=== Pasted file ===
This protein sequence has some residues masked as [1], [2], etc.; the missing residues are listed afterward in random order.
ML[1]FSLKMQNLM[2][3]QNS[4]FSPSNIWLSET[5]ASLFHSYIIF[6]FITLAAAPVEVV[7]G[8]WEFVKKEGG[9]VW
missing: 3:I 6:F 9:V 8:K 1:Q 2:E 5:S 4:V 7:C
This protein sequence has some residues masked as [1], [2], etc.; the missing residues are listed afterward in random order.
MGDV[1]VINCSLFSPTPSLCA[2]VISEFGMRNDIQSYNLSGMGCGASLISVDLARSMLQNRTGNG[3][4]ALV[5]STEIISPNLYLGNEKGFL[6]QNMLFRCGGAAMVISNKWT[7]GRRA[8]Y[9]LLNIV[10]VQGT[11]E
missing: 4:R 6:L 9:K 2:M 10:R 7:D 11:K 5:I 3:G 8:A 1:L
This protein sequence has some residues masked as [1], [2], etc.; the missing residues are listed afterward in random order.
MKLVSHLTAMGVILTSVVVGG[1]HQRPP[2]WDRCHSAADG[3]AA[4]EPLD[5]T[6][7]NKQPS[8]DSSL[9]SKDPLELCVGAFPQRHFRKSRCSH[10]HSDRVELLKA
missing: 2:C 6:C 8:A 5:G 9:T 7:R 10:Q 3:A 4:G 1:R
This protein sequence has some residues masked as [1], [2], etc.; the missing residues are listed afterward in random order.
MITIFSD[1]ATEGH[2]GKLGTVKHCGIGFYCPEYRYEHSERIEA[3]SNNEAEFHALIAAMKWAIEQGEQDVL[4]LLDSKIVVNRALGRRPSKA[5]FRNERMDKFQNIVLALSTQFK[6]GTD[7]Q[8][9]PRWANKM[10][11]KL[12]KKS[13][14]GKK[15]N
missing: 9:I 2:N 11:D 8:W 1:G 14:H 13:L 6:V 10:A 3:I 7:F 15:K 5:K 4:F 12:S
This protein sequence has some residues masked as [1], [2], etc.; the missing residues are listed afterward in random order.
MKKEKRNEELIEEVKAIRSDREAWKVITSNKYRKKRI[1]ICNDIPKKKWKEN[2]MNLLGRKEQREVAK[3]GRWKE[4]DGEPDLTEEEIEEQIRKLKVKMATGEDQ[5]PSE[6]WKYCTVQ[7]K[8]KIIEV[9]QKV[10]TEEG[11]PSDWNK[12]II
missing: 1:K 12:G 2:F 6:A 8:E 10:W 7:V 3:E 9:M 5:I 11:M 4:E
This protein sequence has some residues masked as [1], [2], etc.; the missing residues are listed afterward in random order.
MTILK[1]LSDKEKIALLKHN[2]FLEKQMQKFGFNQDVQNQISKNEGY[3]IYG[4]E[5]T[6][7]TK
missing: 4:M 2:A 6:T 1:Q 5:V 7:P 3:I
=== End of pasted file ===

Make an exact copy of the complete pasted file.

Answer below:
This protein sequence has some residues masked as [1], [2], etc.; the missing residues are listed afterward in random order.
ML[1]FSLKMQNLM[2][3]QNS[4]FSPSNIWLSET[5]ASLFHSYIIF[6]FITLAAAPVEVV[7]G[8]WEFVKKEGG[9]VW
missing: 3:I 6:F 9:V 8:K 1:Q 2:E 5:S 4:V 7:C
This protein sequence has some residues masked as [1], [2], etc.; the missing residues are listed afterward in random order.
MGDV[1]VINCSLFSPTPSLCA[2]VISEFGMRNDIQSYNLSGMGCGASLISVDLARSMLQNRTGNG[3][4]ALV[5]STEIISPNLYLGNEKGFL[6]QNMLFRCGGAAMVISNKWT[7]GRRA[8]Y[9]LLNIV[10]VQGT[11]E
missing: 4:R 6:L 9:K 2:M 10:R 7:D 11:K 5:I 3:G 8:A 1:L
This protein sequence has some residues masked as [1], [2], etc.; the missing residues are listed afterward in random order.
MKLVSHLTAMGVILTSVVVGG[1]HQRPP[2]WDRCHSAADG[3]AA[4]EPLD[5]T[6][7]NKQPS[8]DSSL[9]SKDPLELCVGAFPQRHFRKSRCSH[10]HSDRVELLKA
missing: 2:C 6:C 8:A 5:G 9:T 7:R 10:Q 3:A 4:G 1:R
This protein sequence has some residues masked as [1], [2], etc.; the missing residues are listed afterward in random order.
MITIFSD[1]ATEGH[2]GKLGTVKHCGIGFYCPEYRYEHSERIEA[3]SNNEAEFHALIAAMKWAIEQGEQDVL[4]LLDSKIVVNRALGRRPSKA[5]FRNERMDKFQNIVLALSTQFK[6]GTD[7]Q[8][9]PRWANKM[10][11]KL[12]KKS[13][14]GKK[15]N
missing: 9:I 2:N 11:D 8:W 1:G 14:H 13:L 6:V 10:A 3:I 7:F 15:K 5:K 4:F 12:S
This protein sequence has some residues masked as [1], [2], etc.; the missing residues are listed afterward in random order.
MKKEKRNEELIEEVKAIRSDREAWKVITSNKYRKKRI[1]ICNDIPKKKWKEN[2]MNLLGRKEQREVAK[3]GRWKE[4]DGEPDLTEEEIEEQIRKLKVKMATGEDQ[5]PSE[6]WKYCTVQ[7]K[8]KIIEV[9]QKV[10]TEEG[11]PSDWNK[12]II
missing: 1:K 12:G 2:F 6:A 8:E 10:W 7:V 3:E 9:M 5:I 11:M 4:E
This protein sequence has some residues masked as [1], [2], etc.; the missing residues are listed afterward in random order.
MTILK[1]LSDKEKIALLKHN[2]FLEKQMQKFGFNQDVQNQISKNEGY[3]IYG[4]E[5]T[6][7]TK
missing: 4:M 2:A 6:T 1:Q 5:V 7:P 3:I